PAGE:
I am in the middle of translating the Brisk D'lita Yizkor book >from Yiddish
to English - it is a 710
page collection of historical, anecdotal and personal memoirs - divided into
sections- such as the Old town of Brest, Personalities, Holocaust etc.
There are numerous mentions of fires, but none of fires being deliberately
lit in order to move the city to it's new position west... these are the
references to this period and moving the city westwards >from the Yizchor
THE DESTROYED CITY. BY A.L. FEINSTEIN
The year Tav Kuf Zadik Alef (1830) (fear and panic in the city),saw great
changes in the situation of our city, Brest. This was due to a great tragedy
which was unleashed in the country of Poland – war and insurrection broke
out. The Poles rebelled against the Russian Tsar, who increasingly spread
his domination over them since the partition of Poland decided at the
Congress of Vienna in 1815. The city of Brest, located at the gates of
Poland, was besieged and the inhabitants began building fortresses and
barracks which were surrounded by high earthworks with deep canals so that
they could defend themselves against the Poles who had mobilised their last
forces to try and take the town.
A year later, when the fighting had subsided, an edict was issued by Tsar
Nicholai ordering that the town, which sat between wide rivers and lakes, be
rebuilt and strengthened. A large fortress was built with large buildings
housing munition stores and factories, and barracks for housing the
garrisons. In order to make space for this fortress an order was issued to
demolish and raze the houses that had stood there previously, so that in
their place, a high wall with a gate in the middle of the town stood there,
and high earthworks were built up around the town. When the builders began
their work a proportion of the inhabitants left their houses
and moved to the new houses which were being built inside the city. These
places were called suburbs which the government had bought in order to
resettle the population. One of these areas was a large suburb to the west,
which was called Kobryner Forshtadt or the New City, and to the south a
smaller area which was called, Volyner Forshtadt. The whole town was called
Brest D’Lita or Brest – Litevski.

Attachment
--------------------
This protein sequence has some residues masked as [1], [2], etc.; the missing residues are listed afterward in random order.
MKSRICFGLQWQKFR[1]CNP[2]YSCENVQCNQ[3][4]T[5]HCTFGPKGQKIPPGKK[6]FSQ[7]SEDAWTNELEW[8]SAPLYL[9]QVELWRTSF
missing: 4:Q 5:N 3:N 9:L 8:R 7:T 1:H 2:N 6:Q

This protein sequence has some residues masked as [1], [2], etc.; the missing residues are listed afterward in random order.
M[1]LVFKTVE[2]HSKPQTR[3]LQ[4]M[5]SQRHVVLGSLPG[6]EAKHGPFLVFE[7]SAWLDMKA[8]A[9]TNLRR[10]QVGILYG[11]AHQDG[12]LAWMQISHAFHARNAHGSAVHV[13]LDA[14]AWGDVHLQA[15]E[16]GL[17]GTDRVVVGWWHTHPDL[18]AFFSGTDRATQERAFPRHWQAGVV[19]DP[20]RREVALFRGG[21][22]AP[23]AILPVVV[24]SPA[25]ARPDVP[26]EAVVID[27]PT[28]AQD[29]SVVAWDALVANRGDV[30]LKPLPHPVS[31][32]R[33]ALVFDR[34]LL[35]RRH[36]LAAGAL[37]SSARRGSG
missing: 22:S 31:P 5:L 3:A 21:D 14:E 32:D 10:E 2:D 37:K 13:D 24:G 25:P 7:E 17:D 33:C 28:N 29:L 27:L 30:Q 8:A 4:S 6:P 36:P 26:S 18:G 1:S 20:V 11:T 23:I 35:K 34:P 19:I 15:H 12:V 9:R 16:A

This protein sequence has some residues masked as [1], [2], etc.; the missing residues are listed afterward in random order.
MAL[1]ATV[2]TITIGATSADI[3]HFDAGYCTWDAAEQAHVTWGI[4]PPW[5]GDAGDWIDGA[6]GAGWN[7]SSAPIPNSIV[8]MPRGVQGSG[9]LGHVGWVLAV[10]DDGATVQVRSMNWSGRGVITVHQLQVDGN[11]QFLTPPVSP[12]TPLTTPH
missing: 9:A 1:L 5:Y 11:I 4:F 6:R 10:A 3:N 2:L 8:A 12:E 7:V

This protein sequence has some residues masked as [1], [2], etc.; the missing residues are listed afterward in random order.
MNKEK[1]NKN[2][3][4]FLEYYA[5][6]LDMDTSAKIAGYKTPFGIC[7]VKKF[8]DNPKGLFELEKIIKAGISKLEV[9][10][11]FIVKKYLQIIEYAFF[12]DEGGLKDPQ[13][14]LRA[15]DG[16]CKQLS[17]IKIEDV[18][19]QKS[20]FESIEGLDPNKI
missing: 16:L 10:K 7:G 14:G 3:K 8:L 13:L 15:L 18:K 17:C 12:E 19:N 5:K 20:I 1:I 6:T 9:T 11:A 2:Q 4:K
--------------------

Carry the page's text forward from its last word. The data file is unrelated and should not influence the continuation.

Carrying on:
The year 1835, was the year of the great fire, in which God’s wrath was
poured over the old town, which was consumed by fire, on the holy Sabbath,
the fire became a blaze which consumed several streets in the centre of the
city. About 500 houses were destroyed and the frightened residents rushed to
find shelter and build new houses in the grounds of the new city. In order
to provide shelter and protection, they rushed the building works with all
their strengths, and within two years, in 1837, it was completed. The new
town stood in all its’ beauty, and tens of thousands of people filled it’s
streets – large good quality stops were created, and the commerce and trade
returned to normal and Brest once again became a joyous city. In the old
town were the ruins of the burnt houses, which were demolished one by one,
no memory of them was left. At the same time as the new buildings were
growing in the new town, the town’s rates and taxes increased five-fold.
Also at this same time the government built storehouses for military
equipment and uniforms. They also built barracks and residences for their
employees. They built a beautiful and magnificent railway station. The
houses that were built for the town’s inhabitants were built on town land,
so that the town spread to a village called Trishin, creating a new suburb
called Horodek (small town in Russian).
As was the fate of all the residents houses, so followed the fate of the
synagogues, which had been partially burnt down, partially vandalised, and
then destroyed. These were rebuilt in the new city, and given the same names
as the old ones, according to the size of their congregations, which
multiplied and grew in the new city. This large city attracted masses who
streamed to it >from all the corners of the land to settle there.....
THE BREST JEWS IN THE !9th CENTURY. M. KAPLAN
The Great Synagogue.
In the year of 1793, after the partition of Poland, Brest fell into the
hands of the Russians.
Then Brest- Litovsk came into a new and difficult period. The ruling powers
decided to build a fortress in the city.
The orders to build this fortress and to move the town to a new suburb,
were decreed in 1837. Under these edicts, the government were to pay the
full value of the property assets that were in private ownership, so an